PM Lee takes the stand in defamation suit against TOC's Terry Xu

PM Lee is suing the editor of The Online Citizen, Mr Terry Xu, over an article posted on its website and Facebook page on Aug 15, 2019. ST PHOTOS: JASON QUAH, ONG WEE JIN

SINGAPORE - Prime Minister Lee Hsien Loong arrived in court on Monday (Nov 30) to testify in his defamation suit against The Online Citizen (TOC) editor Terry Xu.

Mr Xu's lawyer Lim Tean began his cross-examination of PM Lee.

Prime Minister's siblings, Dr Lee Wei Ling and Mr Lee Hsien Yang, will not take the witness stand to testify during the week-long hearing, after Mr Lim confirmed that any third-party involvement would be discontinued.

Mr Xu had applied last October to bring PM Lee's siblings into the suit as third parties, with the intention of having them bear damages if he was found to have defamed PM Lee.

He said the TOC article merely quoted directly from public comments made by Dr Lee and Mr Lee Hsien Yang, and that they would know if the allegations were true.

The case revolves around claims made by TOC in an article published on Aug 15 last year, titled "PM Lee's wife, Ho Ching weirdly shares article on cutting ties with family members".

The TOC article had commented on how PM Lee's wife, Ms Ho Ching, had shared a link on Facebook to an article titled "Here's why sometimes it is okay to cut ties with toxic family members".

It also referenced a Facebook post that Dr Lee made in May. Mr Lee Hsien Yang had also shared the post by Dr Lee.

In September last year, PM Lee asked TOC to remove the article, along with a Facebook post linking to it, and publish a full and unconditional apology.

His press secretary Chang Li Lin said the allegations in the article and post were libellous and repeated several false allegations against PM Lee that were previously made by his sister.

One such allegation was that PM Lee had misled his father, the late Mr Lee Kuan Yew, into thinking that his 38 Oxley Road property had been gazetted by the Singapore Government, and that it was futile for the founding prime minister to keep his direction to demolish it.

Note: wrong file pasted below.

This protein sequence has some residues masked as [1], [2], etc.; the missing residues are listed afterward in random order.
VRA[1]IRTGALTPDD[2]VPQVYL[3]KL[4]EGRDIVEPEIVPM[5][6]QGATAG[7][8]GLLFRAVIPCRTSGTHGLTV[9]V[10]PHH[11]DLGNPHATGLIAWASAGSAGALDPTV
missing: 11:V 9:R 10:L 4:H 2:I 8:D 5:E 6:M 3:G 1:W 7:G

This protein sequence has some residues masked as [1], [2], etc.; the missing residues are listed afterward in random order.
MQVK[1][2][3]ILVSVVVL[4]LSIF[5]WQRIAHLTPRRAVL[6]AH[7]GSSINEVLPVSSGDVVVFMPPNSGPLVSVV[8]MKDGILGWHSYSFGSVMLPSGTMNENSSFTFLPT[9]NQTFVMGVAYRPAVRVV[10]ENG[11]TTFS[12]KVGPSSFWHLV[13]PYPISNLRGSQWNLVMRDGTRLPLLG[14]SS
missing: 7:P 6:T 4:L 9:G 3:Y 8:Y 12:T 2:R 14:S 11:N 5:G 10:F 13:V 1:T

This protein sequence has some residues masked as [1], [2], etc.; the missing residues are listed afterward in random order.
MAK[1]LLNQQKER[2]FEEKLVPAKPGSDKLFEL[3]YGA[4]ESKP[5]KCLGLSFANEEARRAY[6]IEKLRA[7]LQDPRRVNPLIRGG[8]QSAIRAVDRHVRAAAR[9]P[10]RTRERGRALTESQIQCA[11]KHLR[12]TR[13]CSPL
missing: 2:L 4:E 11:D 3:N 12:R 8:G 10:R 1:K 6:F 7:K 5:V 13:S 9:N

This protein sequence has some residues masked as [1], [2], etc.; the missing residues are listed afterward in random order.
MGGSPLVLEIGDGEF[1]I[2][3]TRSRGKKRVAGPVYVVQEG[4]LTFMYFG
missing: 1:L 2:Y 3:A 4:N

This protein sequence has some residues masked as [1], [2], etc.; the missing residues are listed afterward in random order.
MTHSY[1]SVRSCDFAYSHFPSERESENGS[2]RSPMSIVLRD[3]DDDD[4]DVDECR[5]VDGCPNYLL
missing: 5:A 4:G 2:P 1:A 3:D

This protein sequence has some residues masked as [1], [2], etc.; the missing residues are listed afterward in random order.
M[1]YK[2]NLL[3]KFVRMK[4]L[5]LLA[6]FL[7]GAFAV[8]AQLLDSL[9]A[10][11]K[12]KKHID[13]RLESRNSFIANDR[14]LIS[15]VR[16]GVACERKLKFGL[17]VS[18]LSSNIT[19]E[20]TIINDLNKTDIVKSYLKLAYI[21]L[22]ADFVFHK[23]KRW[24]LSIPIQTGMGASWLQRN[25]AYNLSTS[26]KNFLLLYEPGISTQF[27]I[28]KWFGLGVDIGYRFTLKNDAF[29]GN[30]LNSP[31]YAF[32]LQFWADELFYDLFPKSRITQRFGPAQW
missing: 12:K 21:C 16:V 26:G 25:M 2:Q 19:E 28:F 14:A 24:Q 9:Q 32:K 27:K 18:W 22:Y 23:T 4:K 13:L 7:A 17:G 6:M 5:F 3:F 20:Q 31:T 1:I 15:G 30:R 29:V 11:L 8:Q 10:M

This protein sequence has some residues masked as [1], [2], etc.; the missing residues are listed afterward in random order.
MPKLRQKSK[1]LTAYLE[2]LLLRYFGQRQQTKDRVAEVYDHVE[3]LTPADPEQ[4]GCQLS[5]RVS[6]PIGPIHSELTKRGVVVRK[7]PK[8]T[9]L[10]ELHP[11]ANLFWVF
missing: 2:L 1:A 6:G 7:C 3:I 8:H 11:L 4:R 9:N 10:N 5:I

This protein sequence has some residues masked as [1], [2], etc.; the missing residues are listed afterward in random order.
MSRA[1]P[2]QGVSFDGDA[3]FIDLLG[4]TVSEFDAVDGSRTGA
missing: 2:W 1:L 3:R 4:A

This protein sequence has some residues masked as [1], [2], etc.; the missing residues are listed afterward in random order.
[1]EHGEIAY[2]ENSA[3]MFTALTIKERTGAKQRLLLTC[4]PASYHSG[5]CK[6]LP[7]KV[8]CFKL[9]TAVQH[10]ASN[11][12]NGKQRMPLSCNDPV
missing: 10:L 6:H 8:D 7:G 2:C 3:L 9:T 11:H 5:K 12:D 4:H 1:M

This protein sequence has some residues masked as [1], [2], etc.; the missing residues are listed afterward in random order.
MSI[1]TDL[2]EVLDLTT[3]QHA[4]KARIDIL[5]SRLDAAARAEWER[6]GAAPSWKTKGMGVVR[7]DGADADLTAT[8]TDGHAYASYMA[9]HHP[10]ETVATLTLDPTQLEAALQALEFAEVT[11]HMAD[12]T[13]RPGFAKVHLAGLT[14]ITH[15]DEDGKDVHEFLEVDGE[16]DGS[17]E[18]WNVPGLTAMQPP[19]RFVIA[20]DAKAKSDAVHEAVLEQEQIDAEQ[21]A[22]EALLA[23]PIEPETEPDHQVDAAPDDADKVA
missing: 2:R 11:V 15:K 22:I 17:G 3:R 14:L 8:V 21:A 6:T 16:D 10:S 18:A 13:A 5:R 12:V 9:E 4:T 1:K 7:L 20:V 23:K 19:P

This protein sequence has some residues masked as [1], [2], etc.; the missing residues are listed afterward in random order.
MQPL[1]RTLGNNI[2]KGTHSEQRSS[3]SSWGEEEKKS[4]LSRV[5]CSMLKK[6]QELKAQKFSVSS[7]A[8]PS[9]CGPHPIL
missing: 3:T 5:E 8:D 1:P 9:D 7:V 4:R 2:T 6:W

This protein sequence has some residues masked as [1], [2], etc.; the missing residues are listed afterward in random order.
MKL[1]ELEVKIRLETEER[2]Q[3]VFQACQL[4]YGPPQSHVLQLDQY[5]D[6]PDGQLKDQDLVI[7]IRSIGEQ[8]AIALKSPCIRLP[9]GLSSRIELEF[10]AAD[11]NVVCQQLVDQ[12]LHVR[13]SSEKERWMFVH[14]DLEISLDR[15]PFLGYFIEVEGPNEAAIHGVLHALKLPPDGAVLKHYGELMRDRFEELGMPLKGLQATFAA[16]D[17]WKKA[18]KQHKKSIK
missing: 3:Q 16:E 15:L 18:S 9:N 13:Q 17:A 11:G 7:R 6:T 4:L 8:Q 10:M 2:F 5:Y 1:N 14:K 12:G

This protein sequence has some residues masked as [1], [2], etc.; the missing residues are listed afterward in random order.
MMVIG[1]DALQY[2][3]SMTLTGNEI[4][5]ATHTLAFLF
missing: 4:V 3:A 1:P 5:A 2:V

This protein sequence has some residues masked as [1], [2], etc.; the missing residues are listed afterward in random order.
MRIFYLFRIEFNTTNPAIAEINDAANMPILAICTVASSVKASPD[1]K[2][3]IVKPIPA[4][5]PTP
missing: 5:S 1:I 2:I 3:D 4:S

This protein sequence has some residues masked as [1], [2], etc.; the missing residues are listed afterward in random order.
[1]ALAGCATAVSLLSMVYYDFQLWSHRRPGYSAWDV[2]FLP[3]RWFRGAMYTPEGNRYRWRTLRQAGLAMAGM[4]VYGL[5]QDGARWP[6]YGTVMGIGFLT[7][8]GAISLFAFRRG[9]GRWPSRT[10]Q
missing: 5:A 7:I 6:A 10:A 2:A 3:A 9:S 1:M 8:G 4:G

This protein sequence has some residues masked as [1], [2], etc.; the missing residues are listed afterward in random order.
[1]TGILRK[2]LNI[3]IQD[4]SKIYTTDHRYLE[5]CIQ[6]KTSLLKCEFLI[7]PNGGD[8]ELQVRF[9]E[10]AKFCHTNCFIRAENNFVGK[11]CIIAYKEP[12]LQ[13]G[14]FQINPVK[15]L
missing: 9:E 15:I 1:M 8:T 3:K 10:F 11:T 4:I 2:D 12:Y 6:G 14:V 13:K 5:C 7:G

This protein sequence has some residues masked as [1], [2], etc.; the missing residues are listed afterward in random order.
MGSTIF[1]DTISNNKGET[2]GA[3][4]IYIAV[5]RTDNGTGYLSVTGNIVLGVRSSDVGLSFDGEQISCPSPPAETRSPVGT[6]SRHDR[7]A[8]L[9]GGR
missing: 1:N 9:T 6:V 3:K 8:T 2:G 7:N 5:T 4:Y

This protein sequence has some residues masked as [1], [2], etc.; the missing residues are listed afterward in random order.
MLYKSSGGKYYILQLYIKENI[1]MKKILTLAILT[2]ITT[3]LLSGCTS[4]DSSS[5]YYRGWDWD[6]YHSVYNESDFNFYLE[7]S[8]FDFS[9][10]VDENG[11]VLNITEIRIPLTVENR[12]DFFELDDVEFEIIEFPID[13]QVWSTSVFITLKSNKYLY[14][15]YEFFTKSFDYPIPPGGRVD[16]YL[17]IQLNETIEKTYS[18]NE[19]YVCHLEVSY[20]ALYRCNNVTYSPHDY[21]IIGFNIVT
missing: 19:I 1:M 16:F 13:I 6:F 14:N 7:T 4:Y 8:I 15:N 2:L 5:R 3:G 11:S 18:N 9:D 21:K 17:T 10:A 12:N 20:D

Another allegation was that Mr Lee Kuan Yew removed PM Lee as an executor and trustee of his will after it was revealed to him in late 2013 that the 38 Oxley Road property had in fact not been gazetted.

PM Lee later initiated legal proceedings against Mr Xu when the latter refused to take the article and post down or apologise. He also filed a suit against the Malaysian author of the article, one Rubaashini Shunmuganathan.

His lawyers said the article had gravely injured PM Lee's character and reputation and that PM Lee had been "brought into public scandal, odium and contempt".

The case could see PM Lee taking the witness stand to testify in court, Ms Chang said in September.

She noted that although PM Lee had chosen not to sue his siblings as it would further besmirch his parents' names, this did not mean he would not ever take legal action should it become necessary.

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In October last year, Mr Xu applied to bring PM Lee's siblings into the suit as third parties. He said he wanted them to bear the damages if he was found to have defamed PM Lee in the TOC article.

He said the TOC article merely quoted directly from public comments made by Mr Lee and Dr Lee and that they would have knowledge of particulars relating to the truth of the allegations.

"The Defendant reserves the right to cross-exam LWL and LHY to provide more information," Mr Xu said in his defence document, referring to Dr Lee and Mr Lee by their initials.

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